Hecklers shouted "coward" at him, but he smiled at them and turned back to his work. He declined to detail his position on gay marriage or on Davis' defiance. But he remained calm, scrolling on his computer and chewing gum despite the scene before him. Cameras crowded around his counter, with some reporters climbing step ladders to get a better shot of him at his desk.

11:20 a.m.

A same-sex couple has received a marriage license in Rowan County, the first to be issued since clerk Kim Davis returned to work after being jailed for defying a federal judge.

The couple received their marriage license Monday over the objections of Davis. As the lesbian couple — Shannon Wampler and Carmen Collins — squeezed through the mass of reporters, Davis' supporters heckled.

Davis said earlier in the day that she would not issue or authorize the licenses, but she also wouldn't interfere with her deputy clerk handing them out. She questions whether they are valid without her authorization.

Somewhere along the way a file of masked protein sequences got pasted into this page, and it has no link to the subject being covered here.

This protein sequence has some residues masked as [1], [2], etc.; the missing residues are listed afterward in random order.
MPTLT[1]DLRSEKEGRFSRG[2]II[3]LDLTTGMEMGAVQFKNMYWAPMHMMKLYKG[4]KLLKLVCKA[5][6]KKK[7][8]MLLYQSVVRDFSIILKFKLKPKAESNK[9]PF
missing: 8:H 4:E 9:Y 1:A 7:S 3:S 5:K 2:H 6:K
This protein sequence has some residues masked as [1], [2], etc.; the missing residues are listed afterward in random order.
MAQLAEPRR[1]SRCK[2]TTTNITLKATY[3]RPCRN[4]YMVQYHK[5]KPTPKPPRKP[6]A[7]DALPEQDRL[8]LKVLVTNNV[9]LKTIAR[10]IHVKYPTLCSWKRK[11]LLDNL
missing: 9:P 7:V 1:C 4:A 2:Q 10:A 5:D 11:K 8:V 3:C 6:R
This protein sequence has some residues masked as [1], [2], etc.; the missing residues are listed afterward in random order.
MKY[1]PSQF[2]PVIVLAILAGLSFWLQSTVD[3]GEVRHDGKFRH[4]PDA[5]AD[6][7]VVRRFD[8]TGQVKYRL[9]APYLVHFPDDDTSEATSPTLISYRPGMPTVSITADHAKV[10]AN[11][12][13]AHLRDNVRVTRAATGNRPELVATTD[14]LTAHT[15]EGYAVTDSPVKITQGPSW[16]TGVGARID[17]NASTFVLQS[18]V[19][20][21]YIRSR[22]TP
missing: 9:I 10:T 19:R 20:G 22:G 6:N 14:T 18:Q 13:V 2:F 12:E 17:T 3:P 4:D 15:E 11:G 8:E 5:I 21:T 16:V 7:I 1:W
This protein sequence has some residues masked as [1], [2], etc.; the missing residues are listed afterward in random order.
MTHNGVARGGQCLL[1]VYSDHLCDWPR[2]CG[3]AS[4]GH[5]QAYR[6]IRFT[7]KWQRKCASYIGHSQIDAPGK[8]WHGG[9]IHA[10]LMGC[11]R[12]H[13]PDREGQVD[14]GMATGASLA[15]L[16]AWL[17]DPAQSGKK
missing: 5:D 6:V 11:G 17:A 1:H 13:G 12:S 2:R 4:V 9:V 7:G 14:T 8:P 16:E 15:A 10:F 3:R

The couple lives in Lexington. Collins grew up in Morehead and says she wanted to get married in her hometown.

As Davis indicated in her statement, the couple's license has the words "pursuant to federal court order" typed on it. Deputy clerk Brian Mason issued and initialed the license. The couple stood at the counter for a half-hour to get it. It was delayed a bit by printer problems.

10:55 a.m.

On the first day back at work for a Kentucky clerk who was jailed over her refusal to grant marriage licenses to same-sex couples, two lesbians are trying to get their paperwork.

The lesbian couple was escorted by supporters Monday morning. They squeezed through the mass of reporters toward the counter of deputy clerk Brian Mason. He has said he'll continue issuing marriage licenses in Rowan County despite the objections of his boss, Kim Davis. She believes gay marriage is a sin and says she won't interfere as her deputies issue licenses. But she says she's not authorizing them and questions whether they're valid.

As the couple stood at the counter in the crowded office, Davis' supporters heckled.

Elizabeth Johnson from Ohio screamed: "Come on clerks, don't sign that license. Don't let Kim's five days in jail be in vain."